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It’s a common writing mistake – a head-on and high-handed criticism which leaves the “insiders” with the impression that “this writer has no idea what’s going on in here…”
Imagine you’re the head of security at the Fortune-100 ABC corporation. You have worked for the last 15 years for this same company, developing many of the security practices that are now in place. You are reading a report written by a freelance consultant and you come across a sentence that says:
“ABC corporation has so many convoluted and outdated security measures that the employees are often at a loss which contradictory directive to follow.”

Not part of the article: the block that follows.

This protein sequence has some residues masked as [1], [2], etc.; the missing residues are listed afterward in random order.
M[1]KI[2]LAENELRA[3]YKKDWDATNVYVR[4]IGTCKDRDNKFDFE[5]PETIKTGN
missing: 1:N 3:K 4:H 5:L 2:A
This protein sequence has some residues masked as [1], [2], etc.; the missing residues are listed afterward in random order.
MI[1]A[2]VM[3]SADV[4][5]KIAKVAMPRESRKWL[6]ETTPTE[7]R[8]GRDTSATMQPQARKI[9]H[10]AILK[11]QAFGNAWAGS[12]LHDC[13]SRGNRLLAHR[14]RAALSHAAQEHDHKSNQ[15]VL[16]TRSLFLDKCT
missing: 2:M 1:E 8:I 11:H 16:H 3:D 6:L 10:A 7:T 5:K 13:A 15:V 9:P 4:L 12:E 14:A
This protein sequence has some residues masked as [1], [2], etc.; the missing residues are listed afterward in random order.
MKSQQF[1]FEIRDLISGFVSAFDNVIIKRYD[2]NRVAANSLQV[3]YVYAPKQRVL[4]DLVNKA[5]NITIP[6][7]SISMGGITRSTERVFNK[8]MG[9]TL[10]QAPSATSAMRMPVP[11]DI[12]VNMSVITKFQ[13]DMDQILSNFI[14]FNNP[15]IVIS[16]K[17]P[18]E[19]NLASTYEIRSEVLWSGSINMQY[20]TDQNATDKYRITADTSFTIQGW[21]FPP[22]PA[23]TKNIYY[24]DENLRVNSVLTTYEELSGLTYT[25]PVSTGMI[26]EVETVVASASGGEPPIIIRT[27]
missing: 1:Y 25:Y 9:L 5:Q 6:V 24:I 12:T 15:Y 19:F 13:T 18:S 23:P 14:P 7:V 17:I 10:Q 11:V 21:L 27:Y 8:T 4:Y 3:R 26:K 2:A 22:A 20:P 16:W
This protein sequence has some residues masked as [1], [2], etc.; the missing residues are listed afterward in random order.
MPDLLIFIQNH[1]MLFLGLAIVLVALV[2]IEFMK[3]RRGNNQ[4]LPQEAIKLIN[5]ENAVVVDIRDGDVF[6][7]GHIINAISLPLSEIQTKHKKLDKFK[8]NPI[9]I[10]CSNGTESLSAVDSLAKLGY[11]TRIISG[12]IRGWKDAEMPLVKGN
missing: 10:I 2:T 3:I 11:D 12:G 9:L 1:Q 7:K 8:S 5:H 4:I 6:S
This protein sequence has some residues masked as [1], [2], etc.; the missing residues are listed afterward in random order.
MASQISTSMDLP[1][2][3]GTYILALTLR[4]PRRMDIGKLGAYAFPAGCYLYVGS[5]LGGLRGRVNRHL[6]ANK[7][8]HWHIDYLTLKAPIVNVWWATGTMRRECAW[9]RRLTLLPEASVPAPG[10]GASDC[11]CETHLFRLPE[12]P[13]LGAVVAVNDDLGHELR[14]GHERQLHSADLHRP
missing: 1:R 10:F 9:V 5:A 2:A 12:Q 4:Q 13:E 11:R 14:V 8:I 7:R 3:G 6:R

Nine out of ten, you will think “this writer has no idea how hard we have worked to implement those measures and how bad the situation was before adopting them.”
The chances are, that writer will not be asked to write another report for the ABC Corp.
What the writer should have done is to express the same idea by giving credit where it’s due and disarming the defensive objections well in advance.
“ABC corporation is well known for the wide array of security measures it has developed successfully over the last fifteen years. These measures were appropriate responses to the conditions that existed at the time. They can be improved by taking into consideration the new regulatory laws passed by the U.S. Congress since 2001. Research shows that employee satisfaction and productivity go up when the corporate security rules are aligned with such regulatory guidelines.”
Such writing not only gives credit where it’s due but also reflects an insider’s understanding of the way such measures have developed over time. It also provides a rationale why or how they can be improved (and not just “changed”).